If you lived in Senegal instead of Kenya, you would:

Health

be 91.5% less likely to be living with HIV/AIDS

In Kenya, 4.7% of people are living with AIDS/HIV as of 2018. In Senegal, that number is 0.4% of people as of 2018.

live 5.8 years less

In Kenya, the average life expectancy is 69 years (67 years for men, 71 years for women) as of 2020. In Senegal, that number is 63 years (61 years for men, 65 years for women) as of 2020.

be 23.9% more likely to be obese

In Kenya, 7.1% of adults are obese as of 2016. In Senegal, that number is 8.8% of people as of 2016.

Economy

be 20.0% more likely to be unemployed

In Kenya, 40.0% of adults are unemployed as of 2013. In Senegal, that number is 48.0% as of 2007.

be 29.4% more likely to live below the poverty line

In Kenya, 36.1% live below the poverty line as of 2016. In Senegal, however, that number is 46.7% as of 2011.

pay a 33.3% higher top tax rate

Kenya has a top tax rate of 30.0% as of 2016. In Senegal, the top tax rate is 40.0% as of 2016.

Life

have 16.9% more children

In Kenya, there are approximately 27.2 babies per 1,000 people as of 2020. In Senegal, there are 31.8 babies per 1,000 people as of 2020.

be 36.3% less likely to be literate

In Kenya, the literacy rate is 81.5% as of 2018. In Senegal, it is 51.9% as of 2017.

be 53.4% more likely to die during infancy

In Kenya, approximately 29.8 children die before they reach the age of one as of 2020. In Senegal, on the other hand, 45.7 children do as of 2020.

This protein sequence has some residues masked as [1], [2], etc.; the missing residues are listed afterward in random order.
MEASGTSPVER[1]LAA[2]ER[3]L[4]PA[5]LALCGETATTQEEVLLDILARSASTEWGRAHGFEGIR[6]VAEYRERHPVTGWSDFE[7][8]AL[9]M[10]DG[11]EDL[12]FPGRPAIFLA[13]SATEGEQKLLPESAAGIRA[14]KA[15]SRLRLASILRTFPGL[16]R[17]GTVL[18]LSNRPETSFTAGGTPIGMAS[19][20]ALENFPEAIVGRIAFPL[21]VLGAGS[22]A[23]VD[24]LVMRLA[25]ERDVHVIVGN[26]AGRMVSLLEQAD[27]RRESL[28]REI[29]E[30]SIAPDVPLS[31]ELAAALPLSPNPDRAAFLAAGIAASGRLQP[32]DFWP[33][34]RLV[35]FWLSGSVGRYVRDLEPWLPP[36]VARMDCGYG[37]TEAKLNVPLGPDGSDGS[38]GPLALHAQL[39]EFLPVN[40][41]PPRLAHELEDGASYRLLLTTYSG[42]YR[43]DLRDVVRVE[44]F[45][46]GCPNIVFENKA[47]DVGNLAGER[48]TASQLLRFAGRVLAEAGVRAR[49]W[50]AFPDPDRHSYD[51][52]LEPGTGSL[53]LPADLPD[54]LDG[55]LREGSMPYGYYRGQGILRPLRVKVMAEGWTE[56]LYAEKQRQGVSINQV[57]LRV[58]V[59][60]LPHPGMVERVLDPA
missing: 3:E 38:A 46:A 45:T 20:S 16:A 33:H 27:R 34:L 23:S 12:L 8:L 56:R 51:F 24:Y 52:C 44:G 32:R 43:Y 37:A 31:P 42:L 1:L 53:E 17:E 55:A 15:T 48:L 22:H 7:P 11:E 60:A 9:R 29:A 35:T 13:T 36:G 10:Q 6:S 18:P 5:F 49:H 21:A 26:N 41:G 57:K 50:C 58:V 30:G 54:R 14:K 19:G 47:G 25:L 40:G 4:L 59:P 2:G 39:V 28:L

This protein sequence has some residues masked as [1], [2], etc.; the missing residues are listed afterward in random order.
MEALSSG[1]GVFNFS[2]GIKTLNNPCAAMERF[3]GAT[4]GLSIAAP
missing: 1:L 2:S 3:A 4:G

Basic Needs

be 16.1% more likely to have access to electricity

In Kenya, approximately 56% of people have electricity access (78% in urban areas, and 39% in rural areas) as of 2017. In Senegal, that number is 65% of people on average (90% in urban areas, and 43% in rural areas) as of 2017.

be 2.6 times more likely to have internet access

In Kenya, approximately 17.8% of the population has internet access as of 2018. In Senegal, about 46.0% do as of 2018.

be 22.5% more likely to have access to improved drinking water

In Kenya, approximately 68% of people have improved drinking water access (89% in urban areas, and 60% in rural areas) as of 2017. In Senegal, that number is 83% of people on average (92% in urban areas, and 74% in rural areas) as of 2017.


The statistics above were calculated using the following data sources: Revenue Authority, The World Factbook, Direction Generale des Impots et des Domaines.

Senegal: At a glance

Senegal is a sovereign country in Africa, with a total land area of approximately 192,530 sq km. The French colonies of Senegal and the French Sudan were merged in 1959 and granted their independence as the Mali Federation in 1960. The union broke up after only a few months. Senegal joined with The Gambia to form the nominal confederation of Senegambia in 1982. The envisaged integration of the two countries was never carried out, and the union was dissolved in 1989. The Movement of Democratic Forces in the Casamance (MFDC) has led a low-level separatist insurgency in southern Senegal since the 1980s, and several peace deals have failed to resolve the conflict. Nevertheless, Senegal remains one of the most stable democracies in Africa and has a long history of participating in international peacekeeping and regional mediation. Senegal was ruled by a Socialist Party for 40 years until Abdoulaye WADE was elected president in 2000. He was reelected in 2007 and during his two terms amended Senegal's constitution over a dozen times to increase executive power and to weaken the opposition. His decision to run for a third presidential term sparked a large public backlash that led to his defeat in a March 2012 runoff election with Macky SALL.
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How big is Senegal compared to Kenya? See an in-depth size comparison.

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